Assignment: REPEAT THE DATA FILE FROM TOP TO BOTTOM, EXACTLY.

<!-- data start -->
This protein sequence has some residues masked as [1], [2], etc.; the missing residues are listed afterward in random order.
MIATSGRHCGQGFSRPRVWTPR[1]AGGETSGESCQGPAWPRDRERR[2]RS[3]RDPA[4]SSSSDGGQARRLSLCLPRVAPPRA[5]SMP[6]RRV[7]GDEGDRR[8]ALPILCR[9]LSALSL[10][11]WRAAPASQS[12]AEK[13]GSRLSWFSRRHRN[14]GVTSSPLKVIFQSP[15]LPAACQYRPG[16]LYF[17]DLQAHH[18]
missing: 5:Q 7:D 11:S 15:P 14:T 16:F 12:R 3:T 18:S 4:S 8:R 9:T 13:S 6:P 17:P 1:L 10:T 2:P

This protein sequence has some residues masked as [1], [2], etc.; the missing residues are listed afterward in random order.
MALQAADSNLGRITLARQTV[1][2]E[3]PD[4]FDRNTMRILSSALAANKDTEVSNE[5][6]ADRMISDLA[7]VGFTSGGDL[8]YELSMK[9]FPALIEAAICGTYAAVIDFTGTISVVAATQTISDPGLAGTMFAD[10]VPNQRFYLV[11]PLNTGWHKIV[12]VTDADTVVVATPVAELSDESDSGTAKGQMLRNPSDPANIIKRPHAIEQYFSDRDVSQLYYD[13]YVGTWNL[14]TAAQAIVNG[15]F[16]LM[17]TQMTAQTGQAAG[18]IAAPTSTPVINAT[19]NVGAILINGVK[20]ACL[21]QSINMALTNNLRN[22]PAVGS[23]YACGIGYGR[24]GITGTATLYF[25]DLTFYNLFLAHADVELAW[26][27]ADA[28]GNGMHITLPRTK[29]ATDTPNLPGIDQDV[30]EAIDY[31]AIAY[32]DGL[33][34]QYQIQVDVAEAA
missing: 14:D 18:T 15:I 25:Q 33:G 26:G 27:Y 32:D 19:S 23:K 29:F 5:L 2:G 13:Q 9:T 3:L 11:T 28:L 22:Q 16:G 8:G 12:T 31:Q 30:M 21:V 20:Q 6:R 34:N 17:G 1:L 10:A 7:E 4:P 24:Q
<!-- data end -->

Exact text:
This protein sequence has some residues masked as [1], [2], etc.; the missing residues are listed afterward in random order.
MIATSGRHCGQGFSRPRVWTPR[1]AGGETSGESCQGPAWPRDRERR[2]RS[3]RDPA[4]SSSSDGGQARRLSLCLPRVAPPRA[5]SMP[6]RRV[7]GDEGDRR[8]ALPILCR[9]LSALSL[10][11]WRAAPASQS[12]AEK[13]GSRLSWFSRRHRN[14]GVTSSPLKVIFQSP[15]LPAACQYRPG[16]LYF[17]DLQAHH[18]
missing: 5:Q 7:D 11:S 15:P 14:T 16:F 12:R 3:T 18:S 4:S 8:R 9:T 13:S 6:P 17:P 1:L 10:T 2:P

This protein sequence has some residues masked as [1], [2], etc.; the missing residues are listed afterward in random order.
MALQAADSNLGRITLARQTV[1][2]E[3]PD[4]FDRNTMRILSSALAANKDTEVSNE[5][6]ADRMISDLA[7]VGFTSGGDL[8]YELSMK[9]FPALIEAAICGTYAAVIDFTGTISVVAATQTISDPGLAGTMFAD[10]VPNQRFYLV[11]PLNTGWHKIV[12]VTDADTVVVATPVAELSDESDSGTAKGQMLRNPSDPANIIKRPHAIEQYFSDRDVSQLYYD[13]YVGTWNL[14]TAAQAIVNG[15]F[16]LM[17]TQMTAQTGQAAG[18]IAAPTSTPVINAT[19]NVGAILINGVK[20]ACL[21]QSINMALTNNLRN[22]PAVGS[23]YACGIGYGR[24]GITGTATLYF[25]DLTFYNLFLAHADVELAW[26][27]ADA[28]GNGMHITLPRTK[29]ATDTPNLPGIDQDV[30]EAIDY[31]AIAY[32]DGL[33][34]QYQIQVDVAEAA
missing: 14:D 18:T 15:I 25:Q 33:G 26:G 27:Y 32:D 19:S 23:K 29:F 5:L 2:G 13:Q 9:T 3:L 11:T 28:L 22:Q 16:G 8:G 12:T 31:Q 30:M 21:V 20:Q 6:R 34:N 17:G 1:L 10:A 7:E 4:P 24:Q